Egypt's President Abdel-Fattah al-Sissi said Saturday that an assault on an army checkpoint in the Sinai Peninsula that killed 30 troops was a "foreign-funded operation" and vowed to take drastic action against militants.
In thundering remarks delivered before cameras ahead of a military funeral for the slain troops, al-Sissi said there are foreign powers that want to "break the back of Egypt," without elaborating. He vowed to take drastic measures to uproot the militants and said Egypt is engaged in an "extensive war" that will last a long time.
"There is a big conspiracy against us," he said while standing with army commanders ahead of the funeral.
Militants launched a complex assault on the checkpoint Friday that involved a car bomb possibly detonated by a suicide attacker, rocket-propelled grenades and roadside bombs placed to target rescuers.
Egypt declared a state of emergency and imposed a 5 P.M. to 7 A.M. curfew in the restive northern part of the peninsula after Friday's assault, the deadliest against the army in decades.
No one has yet claimed responsibility for the attack, but it bore the hallmarks of the extremist group Ansar Beit al-Maqdis, which has carried out several attacks on security forces since the military overthrew Islamist President Mohammed Morsi last year amid massive protests against him.
Sissi said the aim of the attack was to "break the will of Egypt and the Egyptians as well as the will of the Egyptian army, which is considered a pillar of Egypt."
He called on Egyptians "to be aware of what is being hatched against us" and to be "vigilant and steadfast with the army and the police."
"All that is happening to us is known to us and we expected it and talked about it before July 3," he said, referring to the day last year when he overthrew Morsi. At the time al-Sissi was defense minister and army chief.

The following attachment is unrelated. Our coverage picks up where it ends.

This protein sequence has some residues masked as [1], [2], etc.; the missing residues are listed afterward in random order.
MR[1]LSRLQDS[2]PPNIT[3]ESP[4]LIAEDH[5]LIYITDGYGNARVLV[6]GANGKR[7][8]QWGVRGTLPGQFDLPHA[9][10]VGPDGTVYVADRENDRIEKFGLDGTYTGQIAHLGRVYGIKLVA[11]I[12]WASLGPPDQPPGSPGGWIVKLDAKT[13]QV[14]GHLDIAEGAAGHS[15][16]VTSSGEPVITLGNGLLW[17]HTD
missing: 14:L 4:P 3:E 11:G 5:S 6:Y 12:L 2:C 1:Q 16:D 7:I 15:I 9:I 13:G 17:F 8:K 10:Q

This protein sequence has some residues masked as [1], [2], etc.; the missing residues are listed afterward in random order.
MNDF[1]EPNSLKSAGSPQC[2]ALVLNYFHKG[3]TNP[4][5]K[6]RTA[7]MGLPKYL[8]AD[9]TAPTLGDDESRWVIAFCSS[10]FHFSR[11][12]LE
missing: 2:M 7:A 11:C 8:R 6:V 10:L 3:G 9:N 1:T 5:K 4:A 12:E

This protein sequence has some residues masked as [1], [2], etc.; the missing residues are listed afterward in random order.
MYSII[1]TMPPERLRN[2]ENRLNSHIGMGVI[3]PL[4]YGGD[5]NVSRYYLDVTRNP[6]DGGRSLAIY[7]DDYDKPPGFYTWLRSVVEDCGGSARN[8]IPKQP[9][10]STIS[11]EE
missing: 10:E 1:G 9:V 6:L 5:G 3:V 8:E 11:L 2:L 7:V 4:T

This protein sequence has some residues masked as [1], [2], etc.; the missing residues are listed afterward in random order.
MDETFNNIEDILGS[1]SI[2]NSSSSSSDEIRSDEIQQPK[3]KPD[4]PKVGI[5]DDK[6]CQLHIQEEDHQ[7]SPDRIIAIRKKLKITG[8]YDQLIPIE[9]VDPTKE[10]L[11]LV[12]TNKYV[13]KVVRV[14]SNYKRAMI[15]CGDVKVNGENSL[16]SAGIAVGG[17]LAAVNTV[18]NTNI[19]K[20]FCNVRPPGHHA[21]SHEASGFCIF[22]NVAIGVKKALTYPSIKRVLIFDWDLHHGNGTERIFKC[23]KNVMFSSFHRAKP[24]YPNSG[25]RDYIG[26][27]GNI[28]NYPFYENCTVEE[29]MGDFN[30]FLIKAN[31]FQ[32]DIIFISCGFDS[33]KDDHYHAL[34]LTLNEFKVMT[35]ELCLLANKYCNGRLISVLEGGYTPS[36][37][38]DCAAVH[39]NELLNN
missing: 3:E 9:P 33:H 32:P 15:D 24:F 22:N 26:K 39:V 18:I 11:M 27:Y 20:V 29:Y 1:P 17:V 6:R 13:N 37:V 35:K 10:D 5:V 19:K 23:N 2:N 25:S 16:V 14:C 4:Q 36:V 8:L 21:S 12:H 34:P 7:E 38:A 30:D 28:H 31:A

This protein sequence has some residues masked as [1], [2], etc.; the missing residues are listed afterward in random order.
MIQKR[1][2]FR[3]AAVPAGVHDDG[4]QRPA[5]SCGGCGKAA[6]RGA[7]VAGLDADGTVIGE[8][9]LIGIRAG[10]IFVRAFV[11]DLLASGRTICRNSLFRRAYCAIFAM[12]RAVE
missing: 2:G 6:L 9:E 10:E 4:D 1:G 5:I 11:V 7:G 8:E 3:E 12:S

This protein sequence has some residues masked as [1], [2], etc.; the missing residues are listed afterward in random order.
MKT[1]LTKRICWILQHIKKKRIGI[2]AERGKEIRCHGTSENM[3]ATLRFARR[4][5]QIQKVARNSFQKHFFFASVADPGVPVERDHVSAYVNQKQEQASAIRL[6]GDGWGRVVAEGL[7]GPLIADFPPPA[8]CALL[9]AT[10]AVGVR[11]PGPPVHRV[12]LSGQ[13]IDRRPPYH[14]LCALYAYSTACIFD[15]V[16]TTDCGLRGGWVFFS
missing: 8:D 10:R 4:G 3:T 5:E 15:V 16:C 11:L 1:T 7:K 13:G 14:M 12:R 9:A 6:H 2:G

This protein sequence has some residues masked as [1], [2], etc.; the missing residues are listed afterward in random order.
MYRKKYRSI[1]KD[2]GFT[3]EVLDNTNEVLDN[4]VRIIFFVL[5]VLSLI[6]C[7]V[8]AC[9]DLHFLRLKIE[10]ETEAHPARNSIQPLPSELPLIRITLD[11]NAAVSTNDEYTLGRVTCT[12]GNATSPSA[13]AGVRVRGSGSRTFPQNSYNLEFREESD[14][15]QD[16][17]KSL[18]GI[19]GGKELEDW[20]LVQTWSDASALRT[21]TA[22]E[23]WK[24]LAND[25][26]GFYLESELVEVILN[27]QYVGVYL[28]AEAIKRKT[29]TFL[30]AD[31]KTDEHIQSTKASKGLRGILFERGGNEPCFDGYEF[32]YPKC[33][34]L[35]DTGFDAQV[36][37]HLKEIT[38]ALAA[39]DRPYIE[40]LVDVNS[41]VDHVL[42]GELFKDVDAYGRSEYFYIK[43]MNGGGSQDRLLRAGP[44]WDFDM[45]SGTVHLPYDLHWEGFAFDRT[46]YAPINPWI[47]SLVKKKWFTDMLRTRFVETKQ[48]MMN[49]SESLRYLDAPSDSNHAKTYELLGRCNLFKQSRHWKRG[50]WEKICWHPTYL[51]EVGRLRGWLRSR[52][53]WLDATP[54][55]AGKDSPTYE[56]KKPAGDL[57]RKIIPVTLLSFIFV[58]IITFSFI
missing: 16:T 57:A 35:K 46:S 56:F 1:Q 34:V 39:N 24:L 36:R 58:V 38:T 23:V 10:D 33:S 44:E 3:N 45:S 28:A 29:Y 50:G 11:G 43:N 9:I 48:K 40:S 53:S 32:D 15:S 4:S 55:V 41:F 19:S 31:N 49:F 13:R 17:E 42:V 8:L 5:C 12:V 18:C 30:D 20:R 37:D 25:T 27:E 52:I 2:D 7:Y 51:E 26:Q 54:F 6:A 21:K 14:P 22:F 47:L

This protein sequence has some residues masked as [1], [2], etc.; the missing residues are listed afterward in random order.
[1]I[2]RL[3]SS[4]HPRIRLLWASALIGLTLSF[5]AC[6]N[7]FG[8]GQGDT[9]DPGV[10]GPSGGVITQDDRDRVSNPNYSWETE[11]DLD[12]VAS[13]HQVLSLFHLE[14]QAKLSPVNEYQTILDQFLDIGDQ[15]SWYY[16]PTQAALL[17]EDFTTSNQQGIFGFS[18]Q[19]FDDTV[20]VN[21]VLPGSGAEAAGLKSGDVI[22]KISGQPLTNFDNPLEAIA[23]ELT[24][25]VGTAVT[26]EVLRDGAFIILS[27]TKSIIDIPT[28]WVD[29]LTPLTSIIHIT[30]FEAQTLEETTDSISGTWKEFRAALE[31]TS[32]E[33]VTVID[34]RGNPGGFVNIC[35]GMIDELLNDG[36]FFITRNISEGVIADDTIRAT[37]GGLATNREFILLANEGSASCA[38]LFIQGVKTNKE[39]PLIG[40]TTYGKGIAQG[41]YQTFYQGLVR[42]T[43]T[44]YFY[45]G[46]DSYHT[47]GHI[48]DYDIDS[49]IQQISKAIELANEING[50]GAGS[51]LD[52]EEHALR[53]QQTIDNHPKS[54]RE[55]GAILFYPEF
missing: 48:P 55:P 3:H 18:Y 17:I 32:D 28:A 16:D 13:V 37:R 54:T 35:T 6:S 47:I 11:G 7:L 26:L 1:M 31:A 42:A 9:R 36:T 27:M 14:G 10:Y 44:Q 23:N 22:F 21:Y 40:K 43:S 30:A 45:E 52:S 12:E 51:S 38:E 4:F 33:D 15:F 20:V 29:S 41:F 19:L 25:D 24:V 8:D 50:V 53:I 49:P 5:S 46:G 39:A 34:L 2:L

He claimed some success in the fight against militants, saying "dozens of terrorists have been killed in the past weeks and months... hundreds of terrorists have been liquidated."
Islamic militants have been battling security forces in Sinai for a decade, but the violence spiked after Morsi's overthrow. The attacks have also spread to other parts of Egypt, with militants targeting police in Cairo and the Nile Delta.
The militants have portrayed the attacks as retaliation for a sweeping crackdown by security forces in which hundreds of Morsi supporters have been killed in street clashes and some 20,000 people have been arrested.
The government has blamed much of the violence on Morsi's Muslim Brotherhood, which it blacklisted as a terrorist group last year. The Brotherhood, which renounced violence decades ago, has condemned the attacks and denied any involvement.
A Muslim Brotherhood alliance issued a statement on Friday offering sincere condolences to the "families of the martyrs and victims of the treacherous coup."
It said the soldiers were killed in a "new massacre added to the black record of the military junta that has thrown the army into the political arena and put the Sinai under siege, isolation and schemes of displacement."
Al-Sissi, earlier in the day, presided over an extraordinary meeting of the Supreme Council of the Armed Forces to discuss the recent developments in Sinai.
The Council issued a statement reaffirming the armed forces' "determination to eradicate terrorism from this precious part of Egypt."
"The Council agreed on a plan formulated by the armed forces to combat terrorism in Sinai and other strategic areas," the statement said without elaboration.
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